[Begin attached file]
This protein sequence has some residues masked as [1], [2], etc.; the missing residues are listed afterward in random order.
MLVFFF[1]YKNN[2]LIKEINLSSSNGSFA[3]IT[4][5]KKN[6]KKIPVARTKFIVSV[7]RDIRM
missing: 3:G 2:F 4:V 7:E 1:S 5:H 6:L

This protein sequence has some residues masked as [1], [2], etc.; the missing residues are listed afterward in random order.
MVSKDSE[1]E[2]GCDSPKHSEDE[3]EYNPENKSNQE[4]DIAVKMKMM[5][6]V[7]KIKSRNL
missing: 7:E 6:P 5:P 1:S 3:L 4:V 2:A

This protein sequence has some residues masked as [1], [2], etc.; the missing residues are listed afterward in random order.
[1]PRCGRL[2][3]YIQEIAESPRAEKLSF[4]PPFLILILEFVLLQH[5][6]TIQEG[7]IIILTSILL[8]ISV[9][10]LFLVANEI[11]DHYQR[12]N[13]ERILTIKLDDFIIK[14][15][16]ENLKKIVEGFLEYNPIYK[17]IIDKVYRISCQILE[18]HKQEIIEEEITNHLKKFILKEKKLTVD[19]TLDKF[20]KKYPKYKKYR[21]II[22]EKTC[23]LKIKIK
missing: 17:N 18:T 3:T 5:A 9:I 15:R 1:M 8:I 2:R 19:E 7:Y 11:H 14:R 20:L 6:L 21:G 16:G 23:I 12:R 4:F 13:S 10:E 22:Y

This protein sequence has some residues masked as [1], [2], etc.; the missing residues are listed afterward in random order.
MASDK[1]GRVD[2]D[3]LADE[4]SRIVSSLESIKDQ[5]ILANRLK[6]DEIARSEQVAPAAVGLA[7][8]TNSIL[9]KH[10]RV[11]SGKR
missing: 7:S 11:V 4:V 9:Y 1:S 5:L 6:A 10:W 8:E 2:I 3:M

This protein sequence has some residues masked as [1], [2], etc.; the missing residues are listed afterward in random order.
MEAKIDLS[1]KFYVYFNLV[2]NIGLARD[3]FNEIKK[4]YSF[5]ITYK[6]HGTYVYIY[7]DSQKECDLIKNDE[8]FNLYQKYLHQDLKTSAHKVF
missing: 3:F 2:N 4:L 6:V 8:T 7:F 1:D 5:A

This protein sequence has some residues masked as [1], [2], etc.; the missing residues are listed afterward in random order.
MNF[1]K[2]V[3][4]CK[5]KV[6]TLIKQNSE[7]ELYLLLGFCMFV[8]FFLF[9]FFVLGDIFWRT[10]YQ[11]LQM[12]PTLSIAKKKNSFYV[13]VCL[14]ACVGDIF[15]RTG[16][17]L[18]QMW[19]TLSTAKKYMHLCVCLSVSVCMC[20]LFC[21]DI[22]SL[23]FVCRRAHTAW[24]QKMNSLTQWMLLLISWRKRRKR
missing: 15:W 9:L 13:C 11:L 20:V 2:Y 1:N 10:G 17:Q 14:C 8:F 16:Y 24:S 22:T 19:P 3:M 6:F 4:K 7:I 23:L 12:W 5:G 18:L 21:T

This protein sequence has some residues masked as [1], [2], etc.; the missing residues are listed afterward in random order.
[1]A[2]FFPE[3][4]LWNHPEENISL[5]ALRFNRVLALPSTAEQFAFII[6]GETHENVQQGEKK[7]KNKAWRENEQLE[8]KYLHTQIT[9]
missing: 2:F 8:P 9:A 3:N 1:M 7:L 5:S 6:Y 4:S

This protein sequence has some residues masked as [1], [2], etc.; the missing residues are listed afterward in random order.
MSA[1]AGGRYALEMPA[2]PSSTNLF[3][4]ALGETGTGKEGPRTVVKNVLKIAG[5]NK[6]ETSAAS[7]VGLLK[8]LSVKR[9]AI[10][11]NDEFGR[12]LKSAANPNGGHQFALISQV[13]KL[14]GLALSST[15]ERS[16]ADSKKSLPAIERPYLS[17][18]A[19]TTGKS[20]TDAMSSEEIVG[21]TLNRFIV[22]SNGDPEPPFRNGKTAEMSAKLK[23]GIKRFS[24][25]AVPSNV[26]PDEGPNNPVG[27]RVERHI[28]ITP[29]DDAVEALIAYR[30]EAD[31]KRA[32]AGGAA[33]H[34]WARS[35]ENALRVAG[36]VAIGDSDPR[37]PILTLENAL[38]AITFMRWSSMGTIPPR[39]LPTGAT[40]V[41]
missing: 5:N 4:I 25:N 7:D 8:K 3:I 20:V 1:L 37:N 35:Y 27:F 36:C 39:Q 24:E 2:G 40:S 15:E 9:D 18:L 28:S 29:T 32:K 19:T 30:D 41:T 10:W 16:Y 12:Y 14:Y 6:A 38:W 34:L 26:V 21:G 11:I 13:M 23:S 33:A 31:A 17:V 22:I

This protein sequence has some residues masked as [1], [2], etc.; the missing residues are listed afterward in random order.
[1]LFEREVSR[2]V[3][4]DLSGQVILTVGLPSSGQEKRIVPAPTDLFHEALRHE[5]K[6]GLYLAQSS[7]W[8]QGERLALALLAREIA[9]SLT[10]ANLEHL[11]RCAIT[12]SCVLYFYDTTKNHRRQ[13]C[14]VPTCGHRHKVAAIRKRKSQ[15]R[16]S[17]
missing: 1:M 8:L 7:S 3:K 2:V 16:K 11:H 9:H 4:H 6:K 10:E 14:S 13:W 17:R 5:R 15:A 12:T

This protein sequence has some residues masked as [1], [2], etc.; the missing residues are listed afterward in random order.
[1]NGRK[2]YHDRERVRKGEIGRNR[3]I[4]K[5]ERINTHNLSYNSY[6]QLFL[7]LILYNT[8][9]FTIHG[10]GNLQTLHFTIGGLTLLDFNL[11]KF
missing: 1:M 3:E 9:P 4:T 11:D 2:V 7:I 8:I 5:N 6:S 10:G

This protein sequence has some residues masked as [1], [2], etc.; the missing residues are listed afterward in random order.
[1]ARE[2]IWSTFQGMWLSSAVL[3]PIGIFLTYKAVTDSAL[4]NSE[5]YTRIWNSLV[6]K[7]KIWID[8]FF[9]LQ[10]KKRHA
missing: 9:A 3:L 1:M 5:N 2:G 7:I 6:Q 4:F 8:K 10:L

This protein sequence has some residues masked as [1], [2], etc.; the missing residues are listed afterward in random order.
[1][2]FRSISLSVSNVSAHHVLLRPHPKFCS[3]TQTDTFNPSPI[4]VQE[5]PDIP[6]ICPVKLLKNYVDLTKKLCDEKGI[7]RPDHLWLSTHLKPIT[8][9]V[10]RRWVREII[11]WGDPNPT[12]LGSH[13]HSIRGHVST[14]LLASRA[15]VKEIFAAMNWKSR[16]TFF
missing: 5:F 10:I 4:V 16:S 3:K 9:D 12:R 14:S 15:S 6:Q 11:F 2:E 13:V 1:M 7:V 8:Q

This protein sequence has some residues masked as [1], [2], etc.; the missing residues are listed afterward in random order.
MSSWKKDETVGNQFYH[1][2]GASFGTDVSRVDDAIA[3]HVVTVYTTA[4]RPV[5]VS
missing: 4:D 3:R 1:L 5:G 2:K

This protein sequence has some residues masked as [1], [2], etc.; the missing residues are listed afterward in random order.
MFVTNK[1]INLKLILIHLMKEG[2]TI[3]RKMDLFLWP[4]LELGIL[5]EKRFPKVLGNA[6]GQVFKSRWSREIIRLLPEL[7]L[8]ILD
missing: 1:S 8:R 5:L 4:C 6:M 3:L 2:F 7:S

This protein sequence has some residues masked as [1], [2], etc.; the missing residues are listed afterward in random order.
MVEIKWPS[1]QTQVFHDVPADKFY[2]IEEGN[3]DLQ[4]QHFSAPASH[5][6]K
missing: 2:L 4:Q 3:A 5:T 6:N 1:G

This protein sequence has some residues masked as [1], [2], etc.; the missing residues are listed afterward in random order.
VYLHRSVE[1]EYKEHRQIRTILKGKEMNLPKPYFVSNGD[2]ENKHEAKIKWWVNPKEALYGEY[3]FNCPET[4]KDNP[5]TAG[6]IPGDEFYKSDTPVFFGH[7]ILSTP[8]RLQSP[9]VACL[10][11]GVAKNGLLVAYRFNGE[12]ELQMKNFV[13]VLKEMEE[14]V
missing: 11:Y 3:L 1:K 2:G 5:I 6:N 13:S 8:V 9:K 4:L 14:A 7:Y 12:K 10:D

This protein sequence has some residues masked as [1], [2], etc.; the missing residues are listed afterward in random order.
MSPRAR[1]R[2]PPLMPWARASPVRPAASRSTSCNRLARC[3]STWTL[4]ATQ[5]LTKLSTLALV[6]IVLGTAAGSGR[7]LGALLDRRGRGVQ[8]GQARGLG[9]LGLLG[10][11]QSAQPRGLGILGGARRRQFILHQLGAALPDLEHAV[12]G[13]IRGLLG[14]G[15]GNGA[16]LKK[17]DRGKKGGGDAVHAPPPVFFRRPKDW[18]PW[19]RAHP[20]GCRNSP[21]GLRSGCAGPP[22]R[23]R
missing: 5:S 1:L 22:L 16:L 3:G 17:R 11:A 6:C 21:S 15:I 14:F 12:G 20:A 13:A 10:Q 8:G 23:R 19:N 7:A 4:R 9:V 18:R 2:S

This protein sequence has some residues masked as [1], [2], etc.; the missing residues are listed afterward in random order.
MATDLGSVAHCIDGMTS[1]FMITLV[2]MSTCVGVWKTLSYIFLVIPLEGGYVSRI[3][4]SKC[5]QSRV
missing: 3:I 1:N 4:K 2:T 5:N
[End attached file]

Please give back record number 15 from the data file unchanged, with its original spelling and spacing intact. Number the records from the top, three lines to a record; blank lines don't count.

This protein sequence has some residues masked as [1], [2], etc.; the missing residues are listed afterward in random order.
MVEIKWPS[1]QTQVFHDVPADKFY[2]IEEGN[3]DLQ[4]QHFSAPASH[5][6]K
missing: 2:L 4:Q 3:A 5:T 6:N 1:G